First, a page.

General Ledger: Fill In the Blanks

True Tamplin

Written by True Tamplin, BSc, CEPF®
Updated on March 25, 2022

1. is the process of transferring journal entries to ledger accounts.

2. The left-hand side of the ledger account is referred to the .

3. The right-hand side of the ledger account is referred to as the .

4. is the abbreviation used for debit.

5. The term credit is usually abbreviated as .

6. is a process that involves finding out the balance of a ledger account.

7. If the debit side of an account is heavier than credit side, the account will show a balance.

8. The difference between the totals of the two sides of a ledger account is called the .

9. Liability accounts in the ledger normally show a balance.

10. Asset accounts normally show a balance.

11. The is often called “the king of all books.”

12. The posting reference column in a ledger account refers to the of the general journal in which the journal entry has been made.

13. The name of the account, which is written at the top, is referred to as the .

14. Revenue/income accounts are expected to have a balance.

15. The drawings account has a balance.

Frequently Asked Questions

What is a ledger?

A ledger is a record of financial transactions. It can be either manual or electronic. A ledger typically includes the date of the transaction, the amount of money involved, and the party responsible for the transaction. Ledgers are used to track financial activity and ensure accuracy and accountability.

What is the purpose of a ledger?

Common ledger entries include cash receipts, cash payments, credit card charges, and bank deposits.

What is the purpose of a ledger?

What is the purpose of a ledger?

How do I create a ledger?

There are many different ways to create a ledger. You can use a manual system, such as a notebook, or an electronic system, such as a spreadsheet. You can also use specialized software to create and manage your ledger.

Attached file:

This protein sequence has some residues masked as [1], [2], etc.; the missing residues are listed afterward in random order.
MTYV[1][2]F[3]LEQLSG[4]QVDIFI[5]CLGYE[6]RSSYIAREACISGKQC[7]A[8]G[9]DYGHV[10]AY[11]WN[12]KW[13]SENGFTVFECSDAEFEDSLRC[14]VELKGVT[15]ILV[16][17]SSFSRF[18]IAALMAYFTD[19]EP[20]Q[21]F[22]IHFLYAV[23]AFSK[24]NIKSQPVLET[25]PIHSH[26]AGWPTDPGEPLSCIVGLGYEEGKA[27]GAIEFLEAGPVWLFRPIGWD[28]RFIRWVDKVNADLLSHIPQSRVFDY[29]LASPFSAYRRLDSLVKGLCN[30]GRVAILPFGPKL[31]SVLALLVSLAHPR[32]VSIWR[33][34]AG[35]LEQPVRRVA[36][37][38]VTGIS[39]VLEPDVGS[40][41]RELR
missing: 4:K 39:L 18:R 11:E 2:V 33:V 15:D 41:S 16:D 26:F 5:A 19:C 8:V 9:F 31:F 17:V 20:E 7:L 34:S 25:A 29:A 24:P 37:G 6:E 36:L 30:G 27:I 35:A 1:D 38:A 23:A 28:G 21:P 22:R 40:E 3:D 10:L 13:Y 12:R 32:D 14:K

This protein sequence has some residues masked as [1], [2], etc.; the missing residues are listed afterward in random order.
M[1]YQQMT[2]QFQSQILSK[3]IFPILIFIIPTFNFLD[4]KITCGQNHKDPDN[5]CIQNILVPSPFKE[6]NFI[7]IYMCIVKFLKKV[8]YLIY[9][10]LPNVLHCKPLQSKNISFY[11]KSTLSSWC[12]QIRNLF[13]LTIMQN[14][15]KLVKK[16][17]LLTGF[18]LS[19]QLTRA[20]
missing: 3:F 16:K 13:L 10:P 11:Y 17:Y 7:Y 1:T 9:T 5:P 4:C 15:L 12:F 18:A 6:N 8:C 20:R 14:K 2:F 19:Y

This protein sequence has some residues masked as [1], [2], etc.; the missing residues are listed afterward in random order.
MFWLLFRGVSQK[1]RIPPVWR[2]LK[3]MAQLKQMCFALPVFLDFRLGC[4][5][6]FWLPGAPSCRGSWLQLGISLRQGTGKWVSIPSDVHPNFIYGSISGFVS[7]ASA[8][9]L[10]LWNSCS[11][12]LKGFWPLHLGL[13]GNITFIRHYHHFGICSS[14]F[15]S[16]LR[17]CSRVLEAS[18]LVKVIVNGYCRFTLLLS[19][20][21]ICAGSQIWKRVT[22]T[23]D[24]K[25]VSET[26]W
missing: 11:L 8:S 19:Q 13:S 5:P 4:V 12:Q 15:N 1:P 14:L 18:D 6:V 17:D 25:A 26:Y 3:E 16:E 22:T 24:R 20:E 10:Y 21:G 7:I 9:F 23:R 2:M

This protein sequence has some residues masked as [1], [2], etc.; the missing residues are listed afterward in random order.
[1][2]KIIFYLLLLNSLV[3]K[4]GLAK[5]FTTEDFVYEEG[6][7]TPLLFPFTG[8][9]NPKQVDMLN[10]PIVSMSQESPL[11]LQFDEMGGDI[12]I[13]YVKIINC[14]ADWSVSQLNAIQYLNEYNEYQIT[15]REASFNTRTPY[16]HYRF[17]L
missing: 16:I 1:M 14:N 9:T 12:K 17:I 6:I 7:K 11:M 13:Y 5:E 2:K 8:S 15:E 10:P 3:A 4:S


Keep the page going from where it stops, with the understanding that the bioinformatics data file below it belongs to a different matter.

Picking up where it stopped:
What is the difference between a ledger and a balance sheet?

A ledger is a record of financial transactions, while a balance sheet summarizes a company’s financial position. A balance sheet includes total assets, total liabilities, and net worth.

True Tamplin, BSc, CEPF®

About the Author
True Tamplin, BSc, CEPF®

True Tamplin is a published author, public speaker, CEO of UpDigital, and founder of Finance Strategists.

True is a Certified Educator in Personal Finance (CEPF®), author of The Handy Financial Ratios Guide, a member of the Society for Advancing Business Editing and Writing, contributes to his financial education site, Finance Strategists, and has spoken to various financial communities such as the CFA Institute, as well as university students like his Alma mater, Biola University, where he received a bachelor of science in business and data analytics.

To learn more about True, visit his personal website, view his author profile on Amazon, or check out his speaker profile on the CFA Institute website.

2 thoughts on "General Ledger: Fill In the Blanks"

  1. wow, so good to see if i can still remember elementary accounts. it’s educative and motivating

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